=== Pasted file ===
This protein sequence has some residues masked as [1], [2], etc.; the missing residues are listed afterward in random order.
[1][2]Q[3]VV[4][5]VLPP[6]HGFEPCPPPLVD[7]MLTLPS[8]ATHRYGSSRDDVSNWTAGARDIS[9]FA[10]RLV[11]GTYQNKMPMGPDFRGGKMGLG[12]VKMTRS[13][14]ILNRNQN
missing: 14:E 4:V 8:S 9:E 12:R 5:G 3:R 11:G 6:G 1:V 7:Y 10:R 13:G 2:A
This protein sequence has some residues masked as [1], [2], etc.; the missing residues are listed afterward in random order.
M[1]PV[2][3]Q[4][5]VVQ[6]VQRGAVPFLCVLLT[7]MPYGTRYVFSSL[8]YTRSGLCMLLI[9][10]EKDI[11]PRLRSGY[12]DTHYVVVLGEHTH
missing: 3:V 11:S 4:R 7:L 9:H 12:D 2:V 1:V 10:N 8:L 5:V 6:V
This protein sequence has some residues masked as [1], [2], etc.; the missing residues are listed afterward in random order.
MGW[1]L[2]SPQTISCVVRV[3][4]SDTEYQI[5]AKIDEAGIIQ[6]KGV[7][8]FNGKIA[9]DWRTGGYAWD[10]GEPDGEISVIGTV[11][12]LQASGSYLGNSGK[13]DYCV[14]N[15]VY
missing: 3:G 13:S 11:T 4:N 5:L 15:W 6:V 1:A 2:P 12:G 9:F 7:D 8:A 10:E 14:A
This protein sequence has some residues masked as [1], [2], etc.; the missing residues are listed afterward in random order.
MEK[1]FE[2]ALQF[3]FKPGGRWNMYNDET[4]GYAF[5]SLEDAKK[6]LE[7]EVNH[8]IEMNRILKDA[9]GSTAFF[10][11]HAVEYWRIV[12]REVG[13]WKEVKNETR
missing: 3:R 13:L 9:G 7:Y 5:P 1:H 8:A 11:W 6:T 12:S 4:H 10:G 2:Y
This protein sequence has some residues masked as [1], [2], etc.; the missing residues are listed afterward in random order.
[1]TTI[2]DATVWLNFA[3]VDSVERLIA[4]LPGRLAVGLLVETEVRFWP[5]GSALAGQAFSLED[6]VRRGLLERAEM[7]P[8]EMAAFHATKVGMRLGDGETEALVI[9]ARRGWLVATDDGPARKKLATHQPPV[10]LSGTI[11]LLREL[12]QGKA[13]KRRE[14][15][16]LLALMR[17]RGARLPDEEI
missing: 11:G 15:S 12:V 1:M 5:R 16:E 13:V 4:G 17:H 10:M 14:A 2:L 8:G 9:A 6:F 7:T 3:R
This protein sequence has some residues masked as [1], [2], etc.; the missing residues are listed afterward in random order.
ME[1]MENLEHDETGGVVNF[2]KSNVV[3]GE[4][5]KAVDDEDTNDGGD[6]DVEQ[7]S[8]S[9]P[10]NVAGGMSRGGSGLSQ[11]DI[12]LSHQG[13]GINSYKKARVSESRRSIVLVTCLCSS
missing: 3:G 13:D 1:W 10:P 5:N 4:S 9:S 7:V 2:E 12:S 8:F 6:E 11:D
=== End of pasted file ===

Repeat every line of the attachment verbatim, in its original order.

This protein sequence has some residues masked as [1], [2], etc.; the missing residues are listed afterward in random order.
[1][2]Q[3]VV[4][5]VLPP[6]HGFEPCPPPLVD[7]MLTLPS[8]ATHRYGSSRDDVSNWTAGARDIS[9]FA[10]RLV[11]GTYQNKMPMGPDFRGGKMGLG[12]VKMTRS[13][14]ILNRNQN
missing: 14:E 4:V 8:S 9:E 12:R 5:G 3:R 11:G 6:G 1:V 7:Y 10:R 13:G 2:A
This protein sequence has some residues masked as [1], [2], etc.; the missing residues are listed afterward in random order.
M[1]PV[2][3]Q[4][5]VVQ[6]VQRGAVPFLCVLLT[7]MPYGTRYVFSSL[8]YTRSGLCMLLI[9][10]EKDI[11]PRLRSGY[12]DTHYVVVLGEHTH
missing: 3:V 11:S 4:R 7:L 9:H 12:D 2:V 1:V 10:N 8:L 5:V 6:V
This protein sequence has some residues masked as [1], [2], etc.; the missing residues are listed afterward in random order.
MGW[1]L[2]SPQTISCVVRV[3][4]SDTEYQI[5]AKIDEAGIIQ[6]KGV[7][8]FNGKIA[9]DWRTGGYAWD[10]GEPDGEISVIGTV[11][12]LQASGSYLGNSGK[13]DYCV[14]N[15]VY
missing: 3:G 13:S 11:T 4:N 5:L 15:W 6:V 1:A 2:P 12:G 9:F 7:D 8:A 10:E 14:A
This protein sequence has some residues masked as [1], [2], etc.; the missing residues are listed afterward in random order.
MEK[1]FE[2]ALQF[3]FKPGGRWNMYNDET[4]GYAF[5]SLEDAKK[6]LE[7]EVNH[8]IEMNRILKDA[9]GSTAFF[10][11]HAVEYWRIV[12]REVG[13]WKEVKNETR
missing: 3:R 13:L 9:G 7:Y 5:P 1:H 8:A 11:W 6:T 12:S 4:H 10:G 2:Y
This protein sequence has some residues masked as [1], [2], etc.; the missing residues are listed afterward in random order.
[1]TTI[2]DATVWLNFA[3]VDSVERLIA[4]LPGRLAVGLLVETEVRFWP[5]GSALAGQAFSLED[6]VRRGLLERAEM[7]P[8]EMAAFHATKVGMRLGDGETEALVI[9]ARRGWLVATDDGPARKKLATHQPPV[10]LSGTI[11]LLREL[12]QGKA[13]KRRE[14][15][16]LLALMR[17]RGARLPDEEI
missing: 11:G 15:S 12:V 1:M 5:R 16:E 13:V 4:G 17:H 10:M 14:A 2:L 8:G 9:A 6:F 7:T 3:R
This protein sequence has some residues masked as [1], [2], etc.; the missing residues are listed afterward in random order.
ME[1]MENLEHDETGGVVNF[2]KSNVV[3]GE[4][5]KAVDDEDTNDGGD[6]DVEQ[7]S[8]S[9]P[10]NVAGGMSRGGSGLSQ[11]DI[12]LSHQG[13]GINSYKKARVSESRRSIVLVTCLCSS
missing: 3:G 13:D 1:W 10:P 5:N 4:S 9:S 7:V 2:E 12:S 8:F 6:E 11:D